I really like getting the different lecturers’ perspectives on different subjects but it would also be nice to have consistency. In addition, the seminars are taught by a tutor. This is similar to a teaching assistant (TA) or supplemental instructor (SI) in the States. Seminars are small groups of about 15 students and they’re great for discussion of the week’s lectures.
Lancaster University has its own app, which is pretty cool. The campus is larger than my home University and it’s great to have an app with a map of the University. We enter in our attendance through the app, which may or may not work, depending on the day. The app also has bus information, laundry information, and each student’s timetable (aka class schedule). I have been using this app so much and it’s super helpful, I know it will be one of the more useful things I will definitely miss about being here.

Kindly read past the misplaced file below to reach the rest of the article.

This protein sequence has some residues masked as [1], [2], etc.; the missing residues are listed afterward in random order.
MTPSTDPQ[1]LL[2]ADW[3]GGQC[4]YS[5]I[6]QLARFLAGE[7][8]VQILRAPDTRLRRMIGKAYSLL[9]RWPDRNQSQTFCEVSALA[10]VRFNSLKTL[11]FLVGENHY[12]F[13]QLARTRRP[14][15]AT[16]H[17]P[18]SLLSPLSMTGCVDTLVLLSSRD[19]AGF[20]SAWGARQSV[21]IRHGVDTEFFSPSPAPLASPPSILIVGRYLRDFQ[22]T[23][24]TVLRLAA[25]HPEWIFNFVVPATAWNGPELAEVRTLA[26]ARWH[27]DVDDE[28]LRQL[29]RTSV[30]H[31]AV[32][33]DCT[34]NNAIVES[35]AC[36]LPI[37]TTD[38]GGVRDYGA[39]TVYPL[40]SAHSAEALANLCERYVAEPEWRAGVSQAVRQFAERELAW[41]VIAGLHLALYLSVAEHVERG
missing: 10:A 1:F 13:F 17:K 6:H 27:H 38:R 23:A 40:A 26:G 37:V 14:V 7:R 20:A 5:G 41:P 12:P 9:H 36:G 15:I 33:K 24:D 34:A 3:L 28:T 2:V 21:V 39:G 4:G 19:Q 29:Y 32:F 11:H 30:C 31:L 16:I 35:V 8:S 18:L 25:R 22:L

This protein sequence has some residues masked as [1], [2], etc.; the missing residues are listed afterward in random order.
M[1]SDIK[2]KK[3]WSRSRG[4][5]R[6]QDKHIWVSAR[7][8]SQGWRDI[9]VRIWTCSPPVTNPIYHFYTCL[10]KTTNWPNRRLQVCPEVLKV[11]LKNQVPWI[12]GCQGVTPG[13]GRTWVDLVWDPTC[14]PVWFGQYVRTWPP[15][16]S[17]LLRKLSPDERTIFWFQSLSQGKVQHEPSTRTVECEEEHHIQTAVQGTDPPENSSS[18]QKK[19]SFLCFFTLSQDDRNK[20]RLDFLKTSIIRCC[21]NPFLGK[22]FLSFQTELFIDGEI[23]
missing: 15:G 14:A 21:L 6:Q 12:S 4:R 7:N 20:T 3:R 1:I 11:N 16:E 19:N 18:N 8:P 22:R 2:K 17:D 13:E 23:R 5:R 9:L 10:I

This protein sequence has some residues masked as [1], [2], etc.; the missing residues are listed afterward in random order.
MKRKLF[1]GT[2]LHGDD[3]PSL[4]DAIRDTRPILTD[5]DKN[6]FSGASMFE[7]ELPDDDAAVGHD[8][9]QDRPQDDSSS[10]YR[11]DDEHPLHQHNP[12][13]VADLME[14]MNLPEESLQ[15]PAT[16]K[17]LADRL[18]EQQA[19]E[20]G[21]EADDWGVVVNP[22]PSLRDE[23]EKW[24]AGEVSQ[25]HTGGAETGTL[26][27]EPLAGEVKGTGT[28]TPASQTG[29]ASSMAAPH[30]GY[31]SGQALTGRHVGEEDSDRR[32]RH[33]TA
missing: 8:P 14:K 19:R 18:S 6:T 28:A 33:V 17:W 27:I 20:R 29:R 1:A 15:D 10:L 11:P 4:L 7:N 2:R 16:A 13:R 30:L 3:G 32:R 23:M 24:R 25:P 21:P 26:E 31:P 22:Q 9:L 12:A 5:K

You never really know how great things are until they’re gone, so here are some things I have come to really appreciate about my home University:
At my home University, there’s a textbook store and online site. For each class, you just put it into the site and it will give you exactly what books are required for the class. Here, you have to look at the syllabus, which you can find online, and figure out what books you need to buy and which books you can just get from the library. Also, you probably won’t have access to this syllabus until the first day of class.
While I like that there are typically not required textbooks, it is very stressful coming from an education system that requires at least one textbook per class. It’s great not spending over $500 on textbooks per semester when I can just get them from the library but it would also be great to get a list ahead of time!